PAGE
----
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Eye Research: Restoring vision

An economist against inequality.

Pia Schneider has worked at the World Bank since 2004, where she has held a position as lead economist for health issues for the last three years. At the University of Basel she studied economics and she obtained a PhD in health economics from the London School of Hygiene and Tropical Medicine.

Picture of Schneider in front of the White House in Washington
International career: Dr. Pia Schneider supports governments in shaping their health systems. (Image: Beth Payne)

I have spent the last 15 years working at the World Bank as an economist specializing in health matters. The core mission of the World Bank, which was established in 1944, is fighting poverty and inequality. Our goal for 2030 is to limit extreme poverty to three percent of the global population, and increase the prosperity of the world’s poorest 40 percent. The World Bank supports developing and middle- income economies with low-interest loans and technical assistance. This gives me a privileged insight into the workings of health systems and the socio-economic, financial and political circumstances of different countries. As a result of our analyses and funding programs, we are in dialogue with governments and involved in their decision-making — a fascinating experience.

These days, I work mostly in eastern and southern Africa, the Gulf states and Europe. We recently carried out an analysis of the health systems of Namibia and Saudi Arabia. Governments generally take our work very seriously, and often incorporate our recommendations into their programs. According to the latest edition of the World Bank’s “Human Capital Index”, more than half of the world’s children are unable to realize their full potential because governments are not investing enough in education and health. In Europe, I am leading a study on the migration of healthcare professionals from the western Balkans to the EU and Switzerland. The labor market in the health sector is a truly global one — in the Gulf states around 90 percent of doctors and nurses are recruited from abroad in the private sector.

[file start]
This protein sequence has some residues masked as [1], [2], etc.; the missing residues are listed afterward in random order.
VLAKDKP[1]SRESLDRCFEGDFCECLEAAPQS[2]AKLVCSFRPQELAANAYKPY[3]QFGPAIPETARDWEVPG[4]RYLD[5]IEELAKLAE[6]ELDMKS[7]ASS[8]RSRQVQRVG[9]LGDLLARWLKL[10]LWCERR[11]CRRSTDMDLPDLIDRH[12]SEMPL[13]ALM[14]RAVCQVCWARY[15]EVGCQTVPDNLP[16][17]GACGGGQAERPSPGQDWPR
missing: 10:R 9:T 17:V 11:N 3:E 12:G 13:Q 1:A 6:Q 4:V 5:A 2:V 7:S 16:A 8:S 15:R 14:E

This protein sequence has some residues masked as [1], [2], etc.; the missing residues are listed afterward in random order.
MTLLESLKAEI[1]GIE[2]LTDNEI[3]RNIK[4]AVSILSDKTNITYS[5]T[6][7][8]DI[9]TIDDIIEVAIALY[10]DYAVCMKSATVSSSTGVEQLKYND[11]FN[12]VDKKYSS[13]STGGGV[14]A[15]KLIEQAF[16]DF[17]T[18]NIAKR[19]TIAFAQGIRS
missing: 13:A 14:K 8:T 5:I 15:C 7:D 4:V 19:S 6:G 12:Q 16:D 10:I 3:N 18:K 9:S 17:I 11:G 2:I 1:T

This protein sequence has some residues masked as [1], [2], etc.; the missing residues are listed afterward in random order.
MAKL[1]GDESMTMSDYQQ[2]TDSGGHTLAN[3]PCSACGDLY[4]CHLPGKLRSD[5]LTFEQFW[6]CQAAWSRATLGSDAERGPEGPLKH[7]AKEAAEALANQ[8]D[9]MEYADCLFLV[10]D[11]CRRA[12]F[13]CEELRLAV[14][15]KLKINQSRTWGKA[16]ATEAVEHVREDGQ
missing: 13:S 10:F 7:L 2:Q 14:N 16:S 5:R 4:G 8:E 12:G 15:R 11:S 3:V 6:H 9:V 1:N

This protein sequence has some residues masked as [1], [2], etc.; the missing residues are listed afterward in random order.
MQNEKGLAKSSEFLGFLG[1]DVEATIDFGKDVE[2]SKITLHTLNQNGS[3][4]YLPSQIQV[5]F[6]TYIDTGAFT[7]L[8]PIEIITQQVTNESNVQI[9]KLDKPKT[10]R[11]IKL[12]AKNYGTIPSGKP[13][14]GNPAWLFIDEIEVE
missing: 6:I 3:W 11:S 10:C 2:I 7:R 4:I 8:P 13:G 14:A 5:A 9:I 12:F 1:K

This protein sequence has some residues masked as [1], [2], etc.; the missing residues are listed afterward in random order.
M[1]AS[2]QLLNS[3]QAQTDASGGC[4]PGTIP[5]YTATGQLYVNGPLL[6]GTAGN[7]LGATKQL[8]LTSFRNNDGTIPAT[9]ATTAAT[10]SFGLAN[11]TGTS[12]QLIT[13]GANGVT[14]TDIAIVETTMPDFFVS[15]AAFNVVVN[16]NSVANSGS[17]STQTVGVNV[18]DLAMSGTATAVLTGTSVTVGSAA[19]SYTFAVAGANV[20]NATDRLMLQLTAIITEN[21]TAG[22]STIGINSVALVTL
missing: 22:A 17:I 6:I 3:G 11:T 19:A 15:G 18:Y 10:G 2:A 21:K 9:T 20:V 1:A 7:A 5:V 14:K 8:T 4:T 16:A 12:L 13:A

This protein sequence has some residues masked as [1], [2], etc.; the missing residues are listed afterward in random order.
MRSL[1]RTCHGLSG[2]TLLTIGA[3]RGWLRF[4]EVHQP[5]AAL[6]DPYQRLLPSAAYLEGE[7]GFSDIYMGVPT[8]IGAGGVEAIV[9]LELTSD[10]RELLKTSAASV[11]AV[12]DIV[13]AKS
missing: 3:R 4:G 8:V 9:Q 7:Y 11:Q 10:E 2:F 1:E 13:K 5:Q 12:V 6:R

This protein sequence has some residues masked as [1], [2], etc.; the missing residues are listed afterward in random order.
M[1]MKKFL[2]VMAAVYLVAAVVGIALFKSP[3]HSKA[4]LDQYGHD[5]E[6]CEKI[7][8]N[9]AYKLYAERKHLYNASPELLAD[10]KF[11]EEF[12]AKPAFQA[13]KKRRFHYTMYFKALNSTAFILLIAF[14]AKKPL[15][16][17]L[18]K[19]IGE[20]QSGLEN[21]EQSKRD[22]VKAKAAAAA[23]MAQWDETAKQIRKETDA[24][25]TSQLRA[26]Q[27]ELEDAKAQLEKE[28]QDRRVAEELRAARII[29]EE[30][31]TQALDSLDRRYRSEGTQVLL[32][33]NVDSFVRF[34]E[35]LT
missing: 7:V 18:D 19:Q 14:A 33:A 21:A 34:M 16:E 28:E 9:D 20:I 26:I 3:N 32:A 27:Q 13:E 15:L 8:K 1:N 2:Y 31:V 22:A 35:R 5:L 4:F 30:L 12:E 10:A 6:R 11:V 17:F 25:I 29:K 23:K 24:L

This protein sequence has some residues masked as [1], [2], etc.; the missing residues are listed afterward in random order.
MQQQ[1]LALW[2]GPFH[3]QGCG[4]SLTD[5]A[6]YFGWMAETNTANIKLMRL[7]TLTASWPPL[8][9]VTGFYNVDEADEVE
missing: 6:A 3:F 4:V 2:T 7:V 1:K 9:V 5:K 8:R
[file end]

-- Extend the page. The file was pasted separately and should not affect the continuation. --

I wanted to work in different countries after university, so my first job in 1994 was as a delegate at the ICRC, for which I spent six months in South Africa and six months in what was then Zaire. After a short project in Basel and an internship in the administrative department of a hospital in Portland (Oregon), I worked for an insurance company and a consulting firm in the US, where I was involved in designing a pilot health insurance scheme for impoverished Rwandans on behalf of the health ministry in Kigali.

In 2004, I applied for a position at the World Bank, and was hired as an economist in the Europe unit. At that time, the reforms in eastern Europe for new accession countries were a key issue, as was the economic crisis and the resulting fallout in 2008/09. I led two evaluations on this issue in the World Bank’s Independent Evaluation Group: one on youth unemployment and another on health financing. My topmost priority is providing more people from low income groups with better access to high-quality medical care. That is why I do what I do.

Pia Schneider has worked at the World Bank since 2004. For the last three years, she has held a position as lead economist for health issues. She graduated in economics from the University of Basel in 1993, and holds a PhD in health economics from the London School of Hygiene and Tropical Medicine.

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